the summary score calculated from subtest scores.
 Individual subtest scores tend to correlate with one
another, even when seemingly disparate in content.
 Analyses of individuals' scores on the subtests of a
single IQ test or the scores from a variety of different IQ
tests (e.g., Stanford-Binet, WISC-R, Raven's Progressive
Matrices, Cattell Culture Fair III, Universal Nonverbal
Intelligence Test, and others) reveal that they all
measure a single common factor and various factors that
are specific to each test.
 This kind of factor analysis has led to the theory that
underlying these disparate cognitive tasks is a single
factor, termed the general intelligence factor (or g), that
corresponds with the common-sense concept of
intelligence.
 In the normal population, g and IQ are roughly 90%
correlated and are often used interchangeably.
 Where an individual has scores that do not correlate with
each other, there is a good reason to look for a learning
disability or other cause for the lack of correlation. Tests
have been chosen for inclusion because they display the
ability to use this method to predict later difficulties in
learning.
Inheritance of Intelligent
 The role of genes and environment (nature vs.
nurture) in determining IQ is reviewed in Plomin et
al. (2001, 2003).
 The degree to which genetic variation contributes to
observed variation in a trait is measured by a
statistic called heritability
 Heritability scores range from 0 to 1, and can be
interpreted as the percentage of variation (e.g. in IQ)
that is due to variation in genes.
 Twins studies and adoption studies are commonly
used to determine the heritability of a trait.
 These studies find the heritability of IQ is
approximately 0.5; that is, half of the variation in IQ
among the children studied was due to variation in
their genes.
 The remaining half was thus due to environmental
variation and measurement error.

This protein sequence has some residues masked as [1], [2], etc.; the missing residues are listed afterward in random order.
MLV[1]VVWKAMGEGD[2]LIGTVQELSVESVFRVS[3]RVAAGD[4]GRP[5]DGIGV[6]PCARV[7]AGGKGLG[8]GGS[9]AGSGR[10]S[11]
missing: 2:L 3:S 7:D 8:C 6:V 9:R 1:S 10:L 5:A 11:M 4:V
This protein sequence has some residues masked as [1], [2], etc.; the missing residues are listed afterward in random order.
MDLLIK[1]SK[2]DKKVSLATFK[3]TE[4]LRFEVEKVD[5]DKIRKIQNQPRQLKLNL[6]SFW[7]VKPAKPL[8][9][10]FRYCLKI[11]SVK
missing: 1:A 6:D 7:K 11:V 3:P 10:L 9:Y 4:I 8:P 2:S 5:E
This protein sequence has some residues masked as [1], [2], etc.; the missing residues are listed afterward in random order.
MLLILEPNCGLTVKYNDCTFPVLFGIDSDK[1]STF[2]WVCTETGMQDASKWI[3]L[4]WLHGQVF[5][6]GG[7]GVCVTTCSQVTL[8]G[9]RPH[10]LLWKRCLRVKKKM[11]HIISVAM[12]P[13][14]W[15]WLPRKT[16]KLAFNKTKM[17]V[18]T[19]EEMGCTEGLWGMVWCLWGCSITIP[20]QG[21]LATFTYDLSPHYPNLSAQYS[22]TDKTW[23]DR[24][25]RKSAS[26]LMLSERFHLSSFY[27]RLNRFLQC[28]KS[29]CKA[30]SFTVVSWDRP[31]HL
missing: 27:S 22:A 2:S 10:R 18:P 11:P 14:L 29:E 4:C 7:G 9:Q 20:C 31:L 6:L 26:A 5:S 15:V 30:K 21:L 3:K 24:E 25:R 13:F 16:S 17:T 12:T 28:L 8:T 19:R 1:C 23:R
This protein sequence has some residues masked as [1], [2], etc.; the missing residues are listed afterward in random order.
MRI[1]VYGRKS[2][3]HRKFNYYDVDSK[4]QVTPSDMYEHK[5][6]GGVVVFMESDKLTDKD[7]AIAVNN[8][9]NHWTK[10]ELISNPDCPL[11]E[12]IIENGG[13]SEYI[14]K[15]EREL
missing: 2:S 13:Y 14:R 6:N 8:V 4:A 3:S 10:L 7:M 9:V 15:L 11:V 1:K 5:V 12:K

Environment
 Environmental factors play a major role in
determining IQ in extreme situations.
 Proper childhood nutrition appears critical for
cognitive development; malnutrition can lower IQ.
 Other research indicates environmental factors
such as prenatal exposure to toxins, duration of
breastfeeding, and micronutrient deficiency can
affect IQ.
 In the developed world, there are some family
effects on the IQ of children, accounting for up to a
quarter of the variance.
 However, by adulthood, this correlation disappears,
so that the IQ of adults living in the prevailing
conditions of the developed world may be more
heritable.
 Nearly all personality traits show that,
contrary to expectations, environmental
effects actually cause adoptive siblings
raised in the same family to be as different
as children raised in different families
(Harris, 1998; Plomin & Daniels, 1987).
 Active genotype-environment correlation, also
called the "nature of nurture", is observed for IQ.
 This phenomenon is measured similarly to
heritability; but instead of measuring variation in IQ
due to genes, variation in environment due to
genes is determined.
 One study found that 40% of variation in measures
of home environment are accounted for by genetic
variation. This suggests that the way human beings
craft their environment is due in part to genetic
influences.
 A study of French children adopted between the
ages of 4 and 6 shows the continuing interplay of
nature and nurture.
 The children came from poor backgrounds with
I.Q.’s that initially averaged 77, putting them near
retardation.
 Nine years later after adoption, they retook the I.Q.
tests, and all of them did better.
 The amount they improved was directly related to
the adopting family’s status.
Result
 Children adopted by farmers and laborers had
average I.Q. scores of 85.5.
 those placed with middle-class families had
average scores of 92.
 The average I.Q. scores of youngsters placed in
well-to-do homes climbed more than 20 points,